Elia Kazan was always sorry he hired Raymond Massey, feeling he did not have the range the director wanted, but as the stern, principled, religious father, he is excellent. He absolutely hated James Dean, who deliberately provoked him -- Dean was big into the Method -- and complained that one had to "stand around and wait for him to act." Kazan used the dislike to the character's advantage too.
This was Jo Van Fleet's film debut, though she had done television and had won a Tony award for "A Trip to Bountiful." For her role as a bordello madam in East of Eden, she won a Best Supporting Actress Oscar. Kazan used her again in Wild River, another brilliant performance.
And the cast is great right down to the smaller roles, played by Lois Smith, Burl Ives, and Albert Dekker. Of the cast, only Smith and Davalos are still alive as of this writing.
Someone reviewing it on this board said your feelings about the film change with age, as one loses one's parents, etc. I have to agree. It grows richer.
East of Eden the book was a seminal for me, and I feel as deeply about the film. A true masterpiece.
*** This review may contain spoilers ***
East of Eden is a film that was loosely based on the second half of the
novel of the same name by John Steinbeck. It is about a wayward young
man who, while seeking his own identity, vies for the affection of his
deeply religious father against his favored brother, thus retelling the
story of Cain and Abel.The film stars James Dean,in his first screen
debut,Julia Harris,and Raymond Massey together with Burl Ives, Richard
Davalos and Jo Van Fleet. It was directed by Elia Kazan.
This is a short screen version of John Steinbeck's best-seller.It was about Cal Trask, the "bad" son of taciturn Salinas valley lettuce farmer Adam Trask. Although he means well, Cal can't stay out of trouble, nor is he able to match the esteem in which his father holds his "good" brother Aron.Only Aron's girlfriend Abra and kindly old sheriff Sam Burl Ives) can see the essential goodness in the troublesome Cal. When Adam invests in a chancy and wholly unsuccessful method of shipping his crops east, his wealth plummets. In an effort to save the business, Cal obtains money from his estranged mother,who also happens to be the proprietor of a whorehouse and invests it in a risky new bean crop.
The gamble pays off,but Adam refuses to take the money from Cal, and the resultant quarrel causes Adam to have a stroke. Cal tries to talk to him, but gets no response and leaves the bedroom. Abra enters the room alone and pleads with Adam to show Cal some affection before it is too late. She persuades Cal to go back into the room. When Cal makes his last bid for acceptance before leaving town, his father manages to speak. He tells his son to get rid of the annoying nurse and not to get anyone else, but to stay and take care of him himself. The film ends with Cal and Abra sitting by Adam's bedside, the emotional chasm between the father and son apparently closed.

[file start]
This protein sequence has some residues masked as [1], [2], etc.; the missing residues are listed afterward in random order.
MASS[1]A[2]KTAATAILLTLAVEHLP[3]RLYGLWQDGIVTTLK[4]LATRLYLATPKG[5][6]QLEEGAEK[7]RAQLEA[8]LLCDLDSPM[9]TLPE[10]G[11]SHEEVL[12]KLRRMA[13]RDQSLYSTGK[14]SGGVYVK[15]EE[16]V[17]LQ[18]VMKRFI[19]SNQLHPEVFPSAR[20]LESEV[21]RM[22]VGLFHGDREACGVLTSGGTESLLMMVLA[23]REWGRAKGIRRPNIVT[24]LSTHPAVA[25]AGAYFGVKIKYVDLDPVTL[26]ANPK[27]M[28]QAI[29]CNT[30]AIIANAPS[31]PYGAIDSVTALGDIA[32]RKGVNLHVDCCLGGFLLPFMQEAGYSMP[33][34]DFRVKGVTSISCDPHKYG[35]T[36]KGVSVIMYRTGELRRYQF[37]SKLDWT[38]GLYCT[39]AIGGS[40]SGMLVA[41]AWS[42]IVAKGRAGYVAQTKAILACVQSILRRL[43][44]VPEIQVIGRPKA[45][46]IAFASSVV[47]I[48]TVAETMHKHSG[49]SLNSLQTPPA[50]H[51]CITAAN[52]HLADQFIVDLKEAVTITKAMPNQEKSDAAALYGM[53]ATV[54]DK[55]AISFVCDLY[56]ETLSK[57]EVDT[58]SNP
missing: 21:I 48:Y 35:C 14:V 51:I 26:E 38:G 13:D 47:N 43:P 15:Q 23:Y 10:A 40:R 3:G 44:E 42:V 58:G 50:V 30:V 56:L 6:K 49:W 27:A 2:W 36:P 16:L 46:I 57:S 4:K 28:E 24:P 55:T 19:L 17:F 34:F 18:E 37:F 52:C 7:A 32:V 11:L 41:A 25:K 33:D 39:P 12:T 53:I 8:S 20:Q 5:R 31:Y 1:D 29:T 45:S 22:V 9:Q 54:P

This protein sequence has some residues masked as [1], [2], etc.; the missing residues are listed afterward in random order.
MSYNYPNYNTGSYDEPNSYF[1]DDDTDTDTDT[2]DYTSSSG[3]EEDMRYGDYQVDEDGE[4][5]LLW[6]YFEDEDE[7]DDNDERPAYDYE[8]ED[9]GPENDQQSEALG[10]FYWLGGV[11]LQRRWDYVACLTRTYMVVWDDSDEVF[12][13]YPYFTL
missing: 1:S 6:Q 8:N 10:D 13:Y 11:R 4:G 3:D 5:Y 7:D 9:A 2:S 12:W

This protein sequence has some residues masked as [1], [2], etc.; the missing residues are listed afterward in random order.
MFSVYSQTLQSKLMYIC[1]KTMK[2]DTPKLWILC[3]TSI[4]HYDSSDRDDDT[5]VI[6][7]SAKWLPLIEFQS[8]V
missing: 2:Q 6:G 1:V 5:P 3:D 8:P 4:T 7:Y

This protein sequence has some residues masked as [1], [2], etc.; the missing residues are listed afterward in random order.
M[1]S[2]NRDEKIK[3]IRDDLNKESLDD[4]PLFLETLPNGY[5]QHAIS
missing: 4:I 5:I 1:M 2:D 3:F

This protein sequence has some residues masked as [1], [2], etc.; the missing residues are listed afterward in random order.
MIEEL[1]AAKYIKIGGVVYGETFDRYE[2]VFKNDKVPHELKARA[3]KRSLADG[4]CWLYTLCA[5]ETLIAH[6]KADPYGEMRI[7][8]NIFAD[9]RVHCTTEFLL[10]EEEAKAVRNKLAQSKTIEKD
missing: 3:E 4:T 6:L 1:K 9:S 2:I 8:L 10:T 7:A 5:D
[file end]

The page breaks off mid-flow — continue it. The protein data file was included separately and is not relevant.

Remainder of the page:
East of Eden is one great movie.It was a Kazan's Biblical allegory from the Book of Genesis set in modern times.It was one of the best films he has ever made.The story was rich in emotion.The cinematography was classic as well.Aside from his superb direction,it was also the first significant role of James Dean,whom I believe had his best performance in this movie as compared to Giant and Rebel Without A Cause and has shown promise that he could have been one of the best actors(if not the best) in history if he not only died early of a car accident.In summary it was one excellent and classic film that was elevated by Dean's enormous talent.
*** This review may contain spoilers ***
This film showed James Dean as the mysterious character Cal, a
confused, quiet young man with an adventurous spirit. Although Cal
seems to not know what is going on, he actually knows more than anyone
in his family. He knows that his Mother is still alive and where she
is. It was hard to watch because you could tell that Cal's brother was
favored by his father over him.
I did not like the character of Abra. She honestly ruined the film for me. I disliked how she would constantly flirt with Cal, when she was dating his very brother. I thought she was a dislike-able character, and I could not figure out in the movie why everybody loved her so much. I thought her acting seemed fake, with forced emotion, just my opinion.
I loved the ending when Cal and his father have the big powerful moment of exchanging respect and love to one another. This scene showed very talented acting by the father. He had to appear as if just having a stroke, and he did so very well. It was so nice to see how a boy was finally accepted by his father, which is all he ever really wanted from him.
This is the only major movie James Dean lived to see in which he had
acted--too bad he didn't show up to the premier. Within months of the
debut he'd be dead--and never see the success he'd attain in "Giant" or
"Rebel Without a Cause".
Dean is THE star of this film--a troubled young man who just assumes he's 'bad'. The reason for it, he discovers, might be because his dead mother is NOT dead but alive--alive and working in a brothel! This is a huge contrast to his father and 'good' brother and pious father. The father (Raymond Massey) doesn't understand Dean and there is a huge gulf between them. Some of it clearly is because the father is filled with self-righteousness--a self-righteousness that makes it hard to connect with mere mortals. Oddly, although he's seen as the bad boy, Dean tries again and again to do right and make his father proud--in many ways he really is the good son because he tries so very hard to gain his father's approval. How can all this get sorted out and what about the relationship between the two amazingly different brothers? Tune in to this excellent film--which is, believe it or not, a highly unusual reworking of the Biblical story of Cain and Abel--and Steinbeck seems to strongly favor the under-dog, Cain! Excellent acting, a nice script and a sense that this is something different from Hollywood all make this a film you won't want to miss.
A lot of viewers watch this film probably because of the presence of
James Dean; this was his first major role. Dean plays Cal Trask, the